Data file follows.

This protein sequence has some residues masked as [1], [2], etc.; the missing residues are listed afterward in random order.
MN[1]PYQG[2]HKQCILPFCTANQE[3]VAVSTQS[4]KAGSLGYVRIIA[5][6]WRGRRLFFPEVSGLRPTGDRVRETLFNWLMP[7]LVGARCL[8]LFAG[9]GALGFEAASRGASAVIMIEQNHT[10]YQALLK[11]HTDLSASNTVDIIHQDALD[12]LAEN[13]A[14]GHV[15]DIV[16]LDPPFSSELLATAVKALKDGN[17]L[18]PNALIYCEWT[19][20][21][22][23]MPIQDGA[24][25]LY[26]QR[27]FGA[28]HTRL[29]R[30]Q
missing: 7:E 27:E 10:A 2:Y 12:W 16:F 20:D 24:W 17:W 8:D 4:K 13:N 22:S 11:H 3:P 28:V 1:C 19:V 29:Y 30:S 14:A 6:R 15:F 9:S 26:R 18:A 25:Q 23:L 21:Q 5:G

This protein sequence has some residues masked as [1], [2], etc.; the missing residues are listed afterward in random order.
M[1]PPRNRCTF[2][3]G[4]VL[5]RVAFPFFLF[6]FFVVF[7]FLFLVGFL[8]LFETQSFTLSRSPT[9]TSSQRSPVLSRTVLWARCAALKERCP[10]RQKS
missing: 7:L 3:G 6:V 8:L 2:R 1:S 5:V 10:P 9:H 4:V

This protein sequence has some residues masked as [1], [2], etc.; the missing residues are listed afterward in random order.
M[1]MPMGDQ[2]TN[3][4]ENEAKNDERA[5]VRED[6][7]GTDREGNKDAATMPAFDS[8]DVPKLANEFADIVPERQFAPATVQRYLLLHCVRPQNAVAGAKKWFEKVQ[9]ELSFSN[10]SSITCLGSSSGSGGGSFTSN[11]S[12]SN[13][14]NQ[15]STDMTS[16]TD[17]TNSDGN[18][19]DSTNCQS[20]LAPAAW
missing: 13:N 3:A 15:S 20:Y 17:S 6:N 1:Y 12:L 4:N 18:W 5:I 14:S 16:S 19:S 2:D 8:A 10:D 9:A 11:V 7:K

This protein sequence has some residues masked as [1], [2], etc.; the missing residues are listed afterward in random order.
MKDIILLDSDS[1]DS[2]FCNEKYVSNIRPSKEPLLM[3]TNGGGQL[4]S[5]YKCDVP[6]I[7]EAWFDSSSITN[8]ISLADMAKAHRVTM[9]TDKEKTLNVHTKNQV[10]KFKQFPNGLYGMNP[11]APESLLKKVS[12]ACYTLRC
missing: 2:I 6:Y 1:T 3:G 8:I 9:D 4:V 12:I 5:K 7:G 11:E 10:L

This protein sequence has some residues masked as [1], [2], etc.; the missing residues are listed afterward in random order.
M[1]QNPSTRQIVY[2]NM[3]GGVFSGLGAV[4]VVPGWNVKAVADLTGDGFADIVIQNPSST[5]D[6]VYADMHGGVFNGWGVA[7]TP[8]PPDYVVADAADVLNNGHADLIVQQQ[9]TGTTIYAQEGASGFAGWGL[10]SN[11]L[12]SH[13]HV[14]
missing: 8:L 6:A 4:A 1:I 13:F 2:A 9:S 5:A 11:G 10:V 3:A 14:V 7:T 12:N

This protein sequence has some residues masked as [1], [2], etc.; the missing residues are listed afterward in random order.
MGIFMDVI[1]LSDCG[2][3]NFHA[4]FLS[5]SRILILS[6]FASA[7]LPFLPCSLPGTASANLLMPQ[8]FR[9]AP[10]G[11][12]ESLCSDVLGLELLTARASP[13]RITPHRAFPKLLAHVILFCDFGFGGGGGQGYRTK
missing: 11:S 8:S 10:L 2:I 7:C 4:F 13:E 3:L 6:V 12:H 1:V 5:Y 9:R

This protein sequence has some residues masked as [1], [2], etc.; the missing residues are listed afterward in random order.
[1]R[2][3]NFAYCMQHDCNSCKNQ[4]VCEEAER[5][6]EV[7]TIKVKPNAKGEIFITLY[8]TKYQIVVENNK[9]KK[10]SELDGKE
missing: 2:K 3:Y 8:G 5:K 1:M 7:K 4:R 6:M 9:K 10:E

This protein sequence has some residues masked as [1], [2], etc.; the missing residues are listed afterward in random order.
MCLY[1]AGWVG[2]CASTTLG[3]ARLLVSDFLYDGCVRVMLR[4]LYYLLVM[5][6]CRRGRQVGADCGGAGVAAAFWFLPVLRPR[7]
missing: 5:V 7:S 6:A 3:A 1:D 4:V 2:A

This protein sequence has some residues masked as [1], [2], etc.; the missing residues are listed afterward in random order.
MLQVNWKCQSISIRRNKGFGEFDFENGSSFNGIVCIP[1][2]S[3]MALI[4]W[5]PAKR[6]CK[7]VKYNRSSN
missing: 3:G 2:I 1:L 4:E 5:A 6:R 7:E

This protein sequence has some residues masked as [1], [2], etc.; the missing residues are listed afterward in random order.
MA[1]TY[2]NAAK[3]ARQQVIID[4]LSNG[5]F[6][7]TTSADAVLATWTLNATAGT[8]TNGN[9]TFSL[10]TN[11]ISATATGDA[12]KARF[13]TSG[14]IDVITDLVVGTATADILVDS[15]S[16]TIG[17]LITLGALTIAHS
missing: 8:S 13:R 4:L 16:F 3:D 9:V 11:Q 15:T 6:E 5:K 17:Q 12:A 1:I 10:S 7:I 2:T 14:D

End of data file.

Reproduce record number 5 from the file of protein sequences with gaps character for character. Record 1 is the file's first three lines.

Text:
This protein sequence has some residues masked as [1], [2], etc.; the missing residues are listed afterward in random order.
M[1]QNPSTRQIVY[2]NM[3]GGVFSGLGAV[4]VVPGWNVKAVADLTGDGFADIVIQNPSST[5]D[6]VYADMHGGVFNGWGVA[7]TP[8]PPDYVVADAADVLNNGHADLIVQQQ[9]TGTTIYAQEGASGFAGWGL[10]SN[11]L[12]SH[13]HV[14]
missing: 8:L 6:A 4:A 1:I 13:F 2:A 9:S 5:A 11:G 10:V 3:A 14:V 7:T 12:N